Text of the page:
Scotland - plain cigarette packaging - may take the lead in tobacco control..

November 15, 2010 - Plans to introduce plain packaging for cigarettes have led to calls for Westminster (UK parliament) to transfer the power to control tobacco to Holyrood (Scottish parliament). The SNP (Scottish National Party) is closely following moves by Australia to bring in plain packaging for cigarettes, which the party is keen to emulate in Scotland.

However, any attempt to force tobacco companies to sacrifice individual branding in favour of plain wrapping and bigger health warnings would face a major hurdle, as it is still a matter reserved to Westminster. Critics and the tobacco lobby have warned that standardised packaging could be counterproductive, leading not only to a price war resulting in increased smoking rates thanks to cheap cigarettes but also a rise in counterfeiting.

Last night, an SNP spokesman said the party supported the idea of using plain packaging as a further attempt to reduce smoking rates in Scotland.

He said: “The SNP is favourably disposed to this idea, and if Westminster will not do it then the powers should be transferred to the Scottish Parliament. “The SNP Government has already reacted to end cigarette displays in shops and a href="">increase the age of purchasing tobacco to 18, and it is important that we have the powers to do more in the interests of public health in Scotland.”

In April, Australian lawmakers confirmed the country would become the first nation to ban brand images and colours on cigarette packages. Promotional text would be limited to product names in standard colour, position, type style and size. (Australia - plain packages on all tobacco products within 2-years..

The World Health Organization (WHO) praised the action, but tobacco firms claimed there is no evidence the measures would reduce consumption.

Overall smoking rates in Scotland have fallen from 31% in 1999 to 24% in 2009, but are still as high as 45% in the most deprived areas of Scotland. "Glasgow effect" - prevalence of cigarette smoking impact on poor health..)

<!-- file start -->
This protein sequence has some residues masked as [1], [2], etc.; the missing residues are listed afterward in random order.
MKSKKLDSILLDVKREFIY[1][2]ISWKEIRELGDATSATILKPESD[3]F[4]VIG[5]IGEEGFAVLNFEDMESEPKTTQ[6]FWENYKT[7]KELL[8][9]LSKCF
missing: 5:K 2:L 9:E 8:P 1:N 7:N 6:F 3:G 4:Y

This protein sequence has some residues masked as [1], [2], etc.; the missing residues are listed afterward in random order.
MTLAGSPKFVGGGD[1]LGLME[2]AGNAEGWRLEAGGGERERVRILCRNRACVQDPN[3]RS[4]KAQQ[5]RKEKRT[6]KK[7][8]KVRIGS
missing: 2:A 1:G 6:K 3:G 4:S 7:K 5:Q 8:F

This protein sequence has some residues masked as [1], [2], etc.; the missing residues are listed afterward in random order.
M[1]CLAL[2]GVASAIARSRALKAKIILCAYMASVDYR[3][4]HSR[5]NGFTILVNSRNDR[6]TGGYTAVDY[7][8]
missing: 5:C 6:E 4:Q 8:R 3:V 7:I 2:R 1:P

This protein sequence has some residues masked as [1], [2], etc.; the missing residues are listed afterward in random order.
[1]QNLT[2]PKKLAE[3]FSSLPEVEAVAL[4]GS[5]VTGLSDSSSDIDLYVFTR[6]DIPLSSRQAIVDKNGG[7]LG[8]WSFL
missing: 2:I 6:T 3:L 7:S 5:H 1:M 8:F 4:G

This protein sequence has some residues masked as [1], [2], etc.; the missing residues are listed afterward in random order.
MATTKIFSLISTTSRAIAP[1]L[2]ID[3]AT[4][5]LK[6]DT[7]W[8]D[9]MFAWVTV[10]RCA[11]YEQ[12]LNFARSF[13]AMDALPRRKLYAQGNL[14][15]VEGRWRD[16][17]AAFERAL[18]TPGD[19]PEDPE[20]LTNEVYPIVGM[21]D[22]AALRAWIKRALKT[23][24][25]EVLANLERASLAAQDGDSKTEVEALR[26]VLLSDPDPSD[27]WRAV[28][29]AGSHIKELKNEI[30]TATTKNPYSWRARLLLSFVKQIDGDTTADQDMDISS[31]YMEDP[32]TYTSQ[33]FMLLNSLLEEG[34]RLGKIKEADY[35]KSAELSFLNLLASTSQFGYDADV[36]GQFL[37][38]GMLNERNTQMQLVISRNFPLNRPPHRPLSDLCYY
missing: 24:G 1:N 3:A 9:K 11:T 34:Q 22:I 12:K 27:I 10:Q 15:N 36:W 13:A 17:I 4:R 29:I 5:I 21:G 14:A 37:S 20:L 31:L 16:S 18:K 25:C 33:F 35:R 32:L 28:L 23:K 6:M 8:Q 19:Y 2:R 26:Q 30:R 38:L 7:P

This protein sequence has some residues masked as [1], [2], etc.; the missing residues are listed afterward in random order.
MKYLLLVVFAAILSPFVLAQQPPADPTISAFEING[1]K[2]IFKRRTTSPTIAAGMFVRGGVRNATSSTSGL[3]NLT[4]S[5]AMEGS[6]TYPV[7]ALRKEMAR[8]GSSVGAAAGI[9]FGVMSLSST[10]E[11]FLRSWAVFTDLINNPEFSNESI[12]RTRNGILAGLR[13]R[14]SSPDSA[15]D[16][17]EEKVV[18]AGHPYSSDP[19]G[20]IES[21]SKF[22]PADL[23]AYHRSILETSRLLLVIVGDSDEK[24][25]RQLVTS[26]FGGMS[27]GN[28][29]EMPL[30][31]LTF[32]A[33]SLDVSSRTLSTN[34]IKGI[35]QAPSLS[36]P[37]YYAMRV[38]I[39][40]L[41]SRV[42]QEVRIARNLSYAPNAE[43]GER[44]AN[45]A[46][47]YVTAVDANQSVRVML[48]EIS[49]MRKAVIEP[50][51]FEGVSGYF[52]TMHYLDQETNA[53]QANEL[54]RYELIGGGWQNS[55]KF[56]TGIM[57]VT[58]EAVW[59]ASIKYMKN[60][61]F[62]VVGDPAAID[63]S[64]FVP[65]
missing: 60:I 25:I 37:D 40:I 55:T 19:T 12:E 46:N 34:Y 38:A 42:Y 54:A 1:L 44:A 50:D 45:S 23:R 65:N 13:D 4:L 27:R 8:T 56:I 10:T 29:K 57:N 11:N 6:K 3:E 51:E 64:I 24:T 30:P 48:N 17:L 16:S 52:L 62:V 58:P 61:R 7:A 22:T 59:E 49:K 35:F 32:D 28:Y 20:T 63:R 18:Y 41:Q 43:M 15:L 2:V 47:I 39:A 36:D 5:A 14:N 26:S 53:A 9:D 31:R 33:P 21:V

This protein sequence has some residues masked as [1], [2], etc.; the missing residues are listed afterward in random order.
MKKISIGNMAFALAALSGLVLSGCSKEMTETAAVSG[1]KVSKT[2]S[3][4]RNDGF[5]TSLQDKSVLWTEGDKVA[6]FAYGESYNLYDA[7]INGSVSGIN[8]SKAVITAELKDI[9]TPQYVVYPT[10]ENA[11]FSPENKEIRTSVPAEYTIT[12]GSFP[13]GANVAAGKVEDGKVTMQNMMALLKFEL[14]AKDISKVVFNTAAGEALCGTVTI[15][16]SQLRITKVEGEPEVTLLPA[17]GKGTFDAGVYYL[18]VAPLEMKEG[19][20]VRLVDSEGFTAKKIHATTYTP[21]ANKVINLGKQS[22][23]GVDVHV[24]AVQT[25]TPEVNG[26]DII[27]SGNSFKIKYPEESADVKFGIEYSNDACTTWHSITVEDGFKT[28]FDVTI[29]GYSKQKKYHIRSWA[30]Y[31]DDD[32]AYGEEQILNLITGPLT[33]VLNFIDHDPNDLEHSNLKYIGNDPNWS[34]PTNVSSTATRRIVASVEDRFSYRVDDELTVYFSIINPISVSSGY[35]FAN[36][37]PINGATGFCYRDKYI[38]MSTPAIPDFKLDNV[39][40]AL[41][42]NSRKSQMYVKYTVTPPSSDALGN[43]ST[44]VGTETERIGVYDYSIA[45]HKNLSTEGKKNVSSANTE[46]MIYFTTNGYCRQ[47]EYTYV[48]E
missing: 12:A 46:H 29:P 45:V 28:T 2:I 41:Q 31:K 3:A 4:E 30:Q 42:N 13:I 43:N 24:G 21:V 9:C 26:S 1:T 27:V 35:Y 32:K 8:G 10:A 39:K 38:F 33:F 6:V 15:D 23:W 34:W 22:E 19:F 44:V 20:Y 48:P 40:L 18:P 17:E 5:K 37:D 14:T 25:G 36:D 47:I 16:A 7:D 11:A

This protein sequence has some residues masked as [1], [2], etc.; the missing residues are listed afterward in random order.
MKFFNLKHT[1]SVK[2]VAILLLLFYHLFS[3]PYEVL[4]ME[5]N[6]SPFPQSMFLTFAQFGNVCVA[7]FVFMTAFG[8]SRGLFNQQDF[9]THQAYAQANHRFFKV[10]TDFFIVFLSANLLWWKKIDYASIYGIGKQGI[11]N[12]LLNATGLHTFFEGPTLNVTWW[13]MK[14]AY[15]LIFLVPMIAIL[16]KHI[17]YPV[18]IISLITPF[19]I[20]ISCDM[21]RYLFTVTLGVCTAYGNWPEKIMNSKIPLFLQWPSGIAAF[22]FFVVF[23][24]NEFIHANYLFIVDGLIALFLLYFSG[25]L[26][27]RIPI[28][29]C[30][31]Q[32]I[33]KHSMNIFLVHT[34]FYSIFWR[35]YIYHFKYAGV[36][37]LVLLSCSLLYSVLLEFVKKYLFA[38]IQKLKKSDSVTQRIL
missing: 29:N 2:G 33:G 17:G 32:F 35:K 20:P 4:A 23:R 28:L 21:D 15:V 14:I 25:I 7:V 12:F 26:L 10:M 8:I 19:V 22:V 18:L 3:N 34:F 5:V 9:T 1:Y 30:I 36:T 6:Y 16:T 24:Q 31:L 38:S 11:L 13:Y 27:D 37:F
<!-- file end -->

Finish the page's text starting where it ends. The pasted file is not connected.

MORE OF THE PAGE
However, Dr Enrico Bonadio, a law lecturer at the University of Abertay, warned that plain packaging could provoke a price war, driving down costs and increasing smoking rates. “If the UK adopts plain packaging, a price war is a probability,” he said. “If there was a price war and the price goes down, the number of smokers would go up in Scotland. By reducing price, you stimulate consumption. It would be a boomerang effect. “With no logos, it would also be easier for counterfeiting by companies and criminals. That’s an argument used by opponents of plain packaging. It could be a problem. We need to consider the knock-on effects if plain packaging is brought in.”

Dr Crawford Moodie, of the Institute of Social Marketing at Stirling University, who gave a presentation to the European Commission on plain packaging, said the plan in Australia for dark brown packaging has been shown to increase the numbers quitting smoking. “Even if there was a price war,” he said, “plain packaging is still a major deterrent.

“Scotland has always been a champion for the UK and if it was in our capacity to introduce plain packaging or larger pictorial warnings, I think Scotland would likely introduce that.”

Anti-smoking group ASH Scotland last month published 33 recommendations, including plain packaging. A spokeswoman said: “We would like Scotland’s political parties to have a manifesto commitment to a tobacco-control strategy for Scotland ... as part of that strategy we would like to see the Scottish Government call for Westminster to introduce standardised, unbranded packaging of tobacco products.” (Scotland - ASH publishes recommendations for a new Scottish tobacco control strategy..)

The UK Department of Health reiterated its view, given in a June 2010 parliamentary answer, that more evidence is needed on the impact of plain packaging. (In Process: UK - Plain tobacco packaging still on agenda..)